Natalie VandenAkker: Fred Griffee Memorial Award
The Fred Griffee Memorial Award recognizes an outstanding graduate student associated with the Maine Agricultural and Forest Experiment Station. Candidates are evaluated by their research ability, character, and scholarship.
Natalie VandenAkker is the recipient of the College of Natural Sciences, Forestry, and Agriculture’s Fred Griffee Memorial Award. She is pursuing a Ph.D. in human nutrition. Her advisor is Dorothy Klimis-Zacas, professor of clinical nutrition in the School of Food and Agriculture.
VandenAkker exemplifies excellence in research, teaching, leadership and public service. Her research has been presented at prestigious national and international conferences where she received student research awards.
In addition to her thesis research, VandenAkker worked on a project that included an intensive National Science Foundation program that explored commercialization of the research. She has served as a member of UMaine’s graduate student government and the School of Food and Agriculture in numerous capacities.
VandenAkker also has excelled in the classroom, where she taught courses in biology, food science, and human nutrition, and has trained undergraduate students to use sophisticated laboratory equipment. Her advisor, Dorothy Klimis-Zacas, describes her among the top one percent of graduate students she has encountered.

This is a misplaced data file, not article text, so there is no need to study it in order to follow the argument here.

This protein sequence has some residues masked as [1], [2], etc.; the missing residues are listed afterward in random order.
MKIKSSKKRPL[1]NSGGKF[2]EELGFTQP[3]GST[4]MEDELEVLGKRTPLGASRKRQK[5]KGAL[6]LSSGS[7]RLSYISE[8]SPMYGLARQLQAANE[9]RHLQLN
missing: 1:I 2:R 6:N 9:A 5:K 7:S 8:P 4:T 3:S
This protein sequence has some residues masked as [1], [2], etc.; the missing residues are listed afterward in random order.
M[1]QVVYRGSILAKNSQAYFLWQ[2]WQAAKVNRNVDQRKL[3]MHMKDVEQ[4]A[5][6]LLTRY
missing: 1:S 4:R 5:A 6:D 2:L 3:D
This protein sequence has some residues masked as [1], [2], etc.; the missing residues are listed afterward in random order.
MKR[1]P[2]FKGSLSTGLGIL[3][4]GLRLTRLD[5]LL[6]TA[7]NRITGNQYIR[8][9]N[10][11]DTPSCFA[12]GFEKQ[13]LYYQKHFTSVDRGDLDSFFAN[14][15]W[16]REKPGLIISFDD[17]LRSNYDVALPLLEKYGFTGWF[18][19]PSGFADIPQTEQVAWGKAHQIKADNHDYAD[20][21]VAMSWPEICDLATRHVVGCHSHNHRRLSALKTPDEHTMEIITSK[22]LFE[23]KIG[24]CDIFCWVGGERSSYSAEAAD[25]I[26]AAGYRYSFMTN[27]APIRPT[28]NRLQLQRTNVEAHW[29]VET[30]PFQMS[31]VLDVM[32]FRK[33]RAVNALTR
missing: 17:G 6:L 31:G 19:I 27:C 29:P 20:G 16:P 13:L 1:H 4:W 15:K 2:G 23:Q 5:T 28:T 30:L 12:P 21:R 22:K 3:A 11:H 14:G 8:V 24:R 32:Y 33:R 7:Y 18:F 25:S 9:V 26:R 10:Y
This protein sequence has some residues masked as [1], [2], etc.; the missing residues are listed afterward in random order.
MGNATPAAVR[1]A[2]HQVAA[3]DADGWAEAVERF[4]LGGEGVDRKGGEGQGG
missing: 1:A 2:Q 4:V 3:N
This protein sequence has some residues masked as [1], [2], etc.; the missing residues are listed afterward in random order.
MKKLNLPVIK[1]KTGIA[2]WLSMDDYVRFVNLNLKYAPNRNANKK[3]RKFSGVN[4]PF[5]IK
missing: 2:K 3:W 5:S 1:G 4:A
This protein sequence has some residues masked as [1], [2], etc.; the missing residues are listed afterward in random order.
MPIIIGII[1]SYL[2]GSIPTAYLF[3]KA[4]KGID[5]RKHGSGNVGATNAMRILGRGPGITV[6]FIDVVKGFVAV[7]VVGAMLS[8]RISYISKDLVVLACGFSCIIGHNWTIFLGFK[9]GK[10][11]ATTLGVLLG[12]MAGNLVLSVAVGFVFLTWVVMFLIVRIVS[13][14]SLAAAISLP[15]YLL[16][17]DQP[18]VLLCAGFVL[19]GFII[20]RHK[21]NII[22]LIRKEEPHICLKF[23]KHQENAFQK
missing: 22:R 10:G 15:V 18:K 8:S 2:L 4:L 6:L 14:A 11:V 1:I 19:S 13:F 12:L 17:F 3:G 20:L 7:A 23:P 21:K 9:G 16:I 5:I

How do you envision your research might someday change the world? How will your experience at UMaine help you?
From my studies and personal experience, I have come to live by two quotes: “Let food be thy medicine and medicine be thy food,” said by Hippocrates; and the second by Thomas A. Edison, “The doctor of the future will give no medication, but will interest his patients in the care of the human frame, diet and in the cause and prevention of disease.”
I strongly believe in the already well-established direct correlation between the foods we eat and one’s overall health. Food is powerful, and so is the human body itself. With two powerful forces working together; rather than in opposition, healing can occur.
My goal is to be the doctor who recommends food/nutrients to prevent and/or reverse chronic disease rather than a drug that only hinders it and usually masks symptoms.
The Fred Griffee Memorial Award will allow me to continue to serve others through scientific research at the University of Maine that can be leveraged to benefit all communities in a time when it’s needed most.